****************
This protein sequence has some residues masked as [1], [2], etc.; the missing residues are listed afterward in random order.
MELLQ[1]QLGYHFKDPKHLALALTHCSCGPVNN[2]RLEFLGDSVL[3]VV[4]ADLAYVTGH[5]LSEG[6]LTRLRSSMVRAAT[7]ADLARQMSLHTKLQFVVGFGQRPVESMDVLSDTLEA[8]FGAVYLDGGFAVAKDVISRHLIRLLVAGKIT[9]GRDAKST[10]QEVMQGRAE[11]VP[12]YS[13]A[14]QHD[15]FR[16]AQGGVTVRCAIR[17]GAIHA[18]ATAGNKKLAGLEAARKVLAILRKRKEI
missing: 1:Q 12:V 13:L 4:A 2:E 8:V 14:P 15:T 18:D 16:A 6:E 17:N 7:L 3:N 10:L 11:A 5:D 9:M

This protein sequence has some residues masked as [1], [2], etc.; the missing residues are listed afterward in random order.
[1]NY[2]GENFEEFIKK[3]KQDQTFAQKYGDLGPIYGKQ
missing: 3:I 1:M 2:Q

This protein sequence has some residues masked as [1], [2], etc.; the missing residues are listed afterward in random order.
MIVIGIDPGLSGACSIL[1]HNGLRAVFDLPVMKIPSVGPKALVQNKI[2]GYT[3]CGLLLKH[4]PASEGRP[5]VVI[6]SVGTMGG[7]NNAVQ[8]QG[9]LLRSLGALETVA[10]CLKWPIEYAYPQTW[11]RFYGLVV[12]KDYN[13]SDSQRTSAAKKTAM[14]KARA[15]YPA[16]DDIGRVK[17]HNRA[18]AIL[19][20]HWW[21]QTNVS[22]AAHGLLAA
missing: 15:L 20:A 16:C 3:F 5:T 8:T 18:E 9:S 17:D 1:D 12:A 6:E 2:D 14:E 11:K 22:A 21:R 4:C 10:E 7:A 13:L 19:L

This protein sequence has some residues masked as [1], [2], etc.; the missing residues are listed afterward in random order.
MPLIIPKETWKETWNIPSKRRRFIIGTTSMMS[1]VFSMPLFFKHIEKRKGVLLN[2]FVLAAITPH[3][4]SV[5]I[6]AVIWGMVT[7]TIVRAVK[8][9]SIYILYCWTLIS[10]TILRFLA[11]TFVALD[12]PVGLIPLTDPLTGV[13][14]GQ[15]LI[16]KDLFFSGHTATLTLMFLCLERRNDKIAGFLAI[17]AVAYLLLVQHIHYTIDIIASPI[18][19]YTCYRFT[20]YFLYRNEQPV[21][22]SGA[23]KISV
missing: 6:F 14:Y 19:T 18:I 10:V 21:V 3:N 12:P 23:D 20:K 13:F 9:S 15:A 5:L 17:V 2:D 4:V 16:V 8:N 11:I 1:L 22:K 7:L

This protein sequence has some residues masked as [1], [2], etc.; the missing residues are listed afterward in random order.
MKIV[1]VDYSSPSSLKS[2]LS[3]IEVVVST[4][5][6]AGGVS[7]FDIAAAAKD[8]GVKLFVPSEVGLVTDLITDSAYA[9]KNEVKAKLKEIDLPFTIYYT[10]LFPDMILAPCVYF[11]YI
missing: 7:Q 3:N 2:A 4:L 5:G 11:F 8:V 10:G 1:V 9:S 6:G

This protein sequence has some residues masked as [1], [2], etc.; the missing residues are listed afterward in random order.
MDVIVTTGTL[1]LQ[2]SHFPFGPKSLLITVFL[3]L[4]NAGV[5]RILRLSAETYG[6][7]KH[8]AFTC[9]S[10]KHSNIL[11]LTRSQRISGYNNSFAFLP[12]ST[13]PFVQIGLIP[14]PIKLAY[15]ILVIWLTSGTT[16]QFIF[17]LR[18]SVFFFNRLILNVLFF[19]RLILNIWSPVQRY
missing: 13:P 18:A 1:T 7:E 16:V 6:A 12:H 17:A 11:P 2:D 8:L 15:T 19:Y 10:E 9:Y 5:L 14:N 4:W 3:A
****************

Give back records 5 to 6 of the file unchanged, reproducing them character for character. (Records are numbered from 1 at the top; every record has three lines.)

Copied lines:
This protein sequence has some residues masked as [1], [2], etc.; the missing residues are listed afterward in random order.
MKIV[1]VDYSSPSSLKS[2]LS[3]IEVVVST[4][5][6]AGGVS[7]FDIAAAAKD[8]GVKLFVPSEVGLVTDLITDSAYA[9]KNEVKAKLKEIDLPFTIYYT[10]LFPDMILAPCVYF[11]YI
missing: 7:Q 3:N 2:A 4:L 5:G 11:F 8:V 10:G 1:V 9:S 6:G

This protein sequence has some residues masked as [1], [2], etc.; the missing residues are listed afterward in random order.
MDVIVTTGTL[1]LQ[2]SHFPFGPKSLLITVFL[3]L[4]NAGV[5]RILRLSAETYG[6][7]KH[8]AFTC[9]S[10]KHSNIL[11]LTRSQRISGYNNSFAFLP[12]ST[13]PFVQIGLIP[14]PIKLAY[15]ILVIWLTSGTT[16]QFIF[17]LR[18]SVFFFNRLILNVLFF[19]RLILNIWSPVQRY
missing: 13:P 18:A 1:T 7:E 16:V 6:A 12:H 17:A 11:P 2:D 8:L 15:T 19:Y 10:E 9:Y 5:L 14:N 4:W 3:A